Tapesia yallundae

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Tapesia yallundae
Scientific classification
Kingdom: Fungi
Phylum: Ascomycota
Class: Ascomycetes
Order: Helotiales
Family: Dermateaceae
Genus: Tapesia
Species: T. yallundae
Binomial name
Tapesia yallundae
Wallwork & Spooner

Cercosporella herpotrichoides Fron 1912
Helgardia herpotrichoides (Fron) Crous & W. Gams
Pseudocercosporella herpotrichoides (Fron) Deighton 1973
Pseudocercosporella herpotrichoides var herpotrichoides (Fron) Deighton 1973
Ramulispora herpotrichoides (Fron) Arx 1983
Tapesia yallundae var. yallundae Wallwork & Spooner

Tapesia yallundae[1] is the causal agent for a variety of cereal and forage grass diseases. The anamorph o f T. yallundae is the W-type strain of Pseudocercosporella herpotrichoides. The R-type strain of Pseudocercosporella herpotrichoides is now known as Tapesia acuformis.


Produces two types of mycelium - one vegetative, yellow-brown, linear, and branching, the other dark and stromalike. Condiophores are simple or sparingly branched. Conidia (1.5-3.5 x 37-70 μm) are hyaline, curved, and mostly five- to seven-celled. Sclerotia or sclerotialike stromatic mycelium, at first white to yellow-brown but later dark brown, may also be found on the lesions of infected plants.[2]

Black apothecia, 0.2 to 0.5 mm of diameter, form at the base of host culms. Apothecium contain cylindric to fusoid asci, of 35 to 38 µm x 5.9 to 7.4 µm. Ascospores are hyaline, fusoid, 0-1 septate, with a rounded end and an average size of 8.9 µm (7.4 to 10.3) x 2.07 µm (1.95 to 2.34).[3]

Growth media[edit]

Tapesia yallundae can be grown on a moist, sterile wheat and barley straw, oat kernels, and a variety of simple agar media, preferably supplemented with wheat extract. Sporulation in vitro tends to originate from loose sporodochai. Young colonies on potato-dextrose agar are gray, compact and mounded.[2]

Molecular characterization[edit]

Polymerase chain reaction (PCR) combined with restriction enzyme digestion of an amplified ribosomal DNA fragment, are now used to characterize T. yallundae isolates.[4] Novartis produces a polymerase chain reaction (PCR) diagnostic tool that provides cereal growers with an efficient means for checking the progression of eyespot disease in cereals. The tool reveals the presence and extent of disease before symptoms develop and can identify the different eyespot strains including the W-type (Tapesia yallundae') and R-type (Tapesia acuformis).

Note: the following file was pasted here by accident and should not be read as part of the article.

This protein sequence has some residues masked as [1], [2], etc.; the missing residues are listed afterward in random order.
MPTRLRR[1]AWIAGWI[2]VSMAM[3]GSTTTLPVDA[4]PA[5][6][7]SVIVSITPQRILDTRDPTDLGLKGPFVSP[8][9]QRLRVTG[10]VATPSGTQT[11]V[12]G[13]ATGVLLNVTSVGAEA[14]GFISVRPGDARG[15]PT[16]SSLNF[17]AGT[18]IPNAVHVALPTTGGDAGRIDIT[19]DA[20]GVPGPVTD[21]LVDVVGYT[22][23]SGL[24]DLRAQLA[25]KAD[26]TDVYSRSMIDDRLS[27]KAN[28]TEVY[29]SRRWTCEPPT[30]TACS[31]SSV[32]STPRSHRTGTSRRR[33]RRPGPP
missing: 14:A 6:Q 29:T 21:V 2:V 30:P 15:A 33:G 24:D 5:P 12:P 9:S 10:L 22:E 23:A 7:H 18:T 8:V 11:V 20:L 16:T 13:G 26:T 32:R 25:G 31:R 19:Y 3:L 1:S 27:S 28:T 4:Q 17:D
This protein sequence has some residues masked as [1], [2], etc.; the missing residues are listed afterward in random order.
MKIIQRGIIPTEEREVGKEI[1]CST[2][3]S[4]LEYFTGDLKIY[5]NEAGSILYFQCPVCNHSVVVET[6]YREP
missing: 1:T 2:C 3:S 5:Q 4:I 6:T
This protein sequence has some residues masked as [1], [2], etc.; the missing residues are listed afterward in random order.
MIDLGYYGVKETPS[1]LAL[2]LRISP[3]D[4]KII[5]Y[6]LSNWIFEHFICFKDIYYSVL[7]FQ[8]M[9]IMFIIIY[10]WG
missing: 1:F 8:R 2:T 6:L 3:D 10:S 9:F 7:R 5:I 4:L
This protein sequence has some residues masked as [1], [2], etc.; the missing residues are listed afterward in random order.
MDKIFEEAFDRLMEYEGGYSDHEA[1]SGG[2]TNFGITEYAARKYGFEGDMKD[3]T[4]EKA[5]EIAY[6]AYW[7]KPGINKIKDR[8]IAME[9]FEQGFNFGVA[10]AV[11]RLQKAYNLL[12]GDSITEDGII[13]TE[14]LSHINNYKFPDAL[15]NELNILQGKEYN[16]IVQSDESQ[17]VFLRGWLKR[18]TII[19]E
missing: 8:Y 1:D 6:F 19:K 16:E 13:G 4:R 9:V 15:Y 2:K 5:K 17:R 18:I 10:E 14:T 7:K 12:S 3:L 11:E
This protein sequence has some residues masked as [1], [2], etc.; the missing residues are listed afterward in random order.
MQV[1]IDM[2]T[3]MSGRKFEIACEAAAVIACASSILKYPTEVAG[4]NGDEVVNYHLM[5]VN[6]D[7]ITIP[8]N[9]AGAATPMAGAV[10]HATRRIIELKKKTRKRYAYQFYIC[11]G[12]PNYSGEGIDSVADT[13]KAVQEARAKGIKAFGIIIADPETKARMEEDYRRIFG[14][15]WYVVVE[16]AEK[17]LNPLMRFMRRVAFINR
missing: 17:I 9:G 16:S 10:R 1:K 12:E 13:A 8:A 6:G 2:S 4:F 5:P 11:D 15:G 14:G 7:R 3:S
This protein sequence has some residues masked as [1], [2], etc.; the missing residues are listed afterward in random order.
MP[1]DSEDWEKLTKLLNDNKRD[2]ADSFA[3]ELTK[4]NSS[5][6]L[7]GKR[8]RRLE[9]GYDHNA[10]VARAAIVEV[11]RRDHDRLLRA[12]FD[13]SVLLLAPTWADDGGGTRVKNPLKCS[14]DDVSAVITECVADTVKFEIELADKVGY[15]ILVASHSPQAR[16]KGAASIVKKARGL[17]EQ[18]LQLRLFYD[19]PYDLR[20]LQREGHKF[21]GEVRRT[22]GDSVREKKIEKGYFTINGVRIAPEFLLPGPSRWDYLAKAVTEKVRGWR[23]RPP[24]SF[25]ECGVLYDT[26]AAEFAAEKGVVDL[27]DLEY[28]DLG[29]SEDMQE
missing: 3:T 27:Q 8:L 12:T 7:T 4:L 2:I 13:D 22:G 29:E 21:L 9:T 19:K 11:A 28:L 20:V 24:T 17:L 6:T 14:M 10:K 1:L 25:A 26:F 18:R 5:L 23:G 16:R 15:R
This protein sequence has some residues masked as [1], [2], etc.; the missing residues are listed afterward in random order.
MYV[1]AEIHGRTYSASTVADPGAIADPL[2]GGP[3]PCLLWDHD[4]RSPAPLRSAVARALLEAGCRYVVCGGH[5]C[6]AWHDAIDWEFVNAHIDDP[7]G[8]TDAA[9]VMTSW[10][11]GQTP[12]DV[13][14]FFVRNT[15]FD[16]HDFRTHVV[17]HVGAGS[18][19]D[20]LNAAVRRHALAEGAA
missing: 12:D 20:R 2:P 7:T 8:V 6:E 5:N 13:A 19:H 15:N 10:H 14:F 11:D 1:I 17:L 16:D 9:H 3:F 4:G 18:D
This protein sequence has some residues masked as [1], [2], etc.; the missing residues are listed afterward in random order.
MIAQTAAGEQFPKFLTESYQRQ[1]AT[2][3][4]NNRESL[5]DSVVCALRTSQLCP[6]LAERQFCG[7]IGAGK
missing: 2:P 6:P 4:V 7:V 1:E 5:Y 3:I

Host species[edit]

Aegilops cylindrica1,, Aegilops ovata1,, Aegilops sp.1,, Aegilops triuncialis1,, Agropyron cristatum1,, Agropyron dasystachyum1,, Agropyron inerme1,, Agropyron repens1,, Agropyron riparium1,, Agropyron sp.1,, Avena fatua1,, Avena sativa1,, Avena sp.1,, Balsamorhiza sp.1,, Bromus carinatus1,, Bromus inermis1,, Bromus japonicus1,, Bromus sterilis1,, Bromus tectorum1,, Delphinium sp1,., Festuca idahoensis1,, Hordeum distichon1,, Hordeum vulgare1,, Koeleria cristata1,, Lithospermum ruderale1,, Lomatium triternatum1,, Poa sandbergii1,, Poa secunda, Secale cereale, Sitanion hystrix1,, Trisetum aestivum1,, Triticum aestivum1,, Triticum dicoccum1,, Triticum durum1,, Triticum monococcum1,, Triticum sp.1,, Triticum spelta1,, Triticum vulgare1,


1. USDA ARS Fungal Database

Main diseases[edit]

Eyespot of wheat; eyespot of barley; eyespot of rye.

Geographical distribution[edit]

Geographical distribution
Africa South Africa1
Australasia4 Australia, New Zealand
Europe4 Denmark, France, Great Britain, Germany, Greece, Scotland1, USSR4
North America Canada (Alberta, British Columbia2, Ontario2, Queber2), United States (Idaho1, Michigan1, Montana1, New York1, Oregon1, Washington1)
South America Chile[3]


1. USDA ARS Fungal Database
2. Slopek, Stephen W.; Brent Fletcher; Ted J. Labun (1990). "First report of eyespot Pseudocercosporella herpotrichoides in wheat in the Prairie Provinces" (PDF). Can. Plant Dis. Surv. 70 (2): 119–121. 
3. Ginns, J. (1986). Compendium of plant diseases and decay fungi in Canada, 1960-1980. Canadian Government Publishing Centre, Ottawa, Canada. pp. 416pp. 
4. Anon. (1981). Distribution maps of plant diseases. No. 74. Commonwealth Mycological Institute, Kew. 



  1. ^ Wallwork, H.; B. Spooner (1988). "Tapesia yallundae – the teleomorph of Pseudocercosporella herpotrichoides". Trans. Br. Mycol. Soc. 91 (4): 703–705. doi:10.1016/S0007-1536(88)80050-0. 
  2. ^ a b Wiese, M.V. (1987). Compendium of wheat diseases. American Phytopathological Society. p. 124. 
  3. ^ a b Andrade, A. (2005). "Identification of Tapesia yallundae Wallwork & Spooner, Teleomorph of Pseudocercosporella herpotrichoides (Fron.) Deighton var. herpotrichoides , the Causal Agent of Eyespot of Wheat in Southern Chile". Agricultura Técnica (Chile). 65 (3): 306–311. doi:10.4067/S0365-28072005000300008. 
  4. ^ Gac, M. L.; F. Montfort; N. Cavelier; A. Sailland (1996). "Comparative study of morphological, cultural and molecular markers for the characterization ofPseudocercosporella herpotrichoides isolates". Journal European Journal of Plant Pathology. 102 (4): 325–337. doi:10.1007/BF01878127.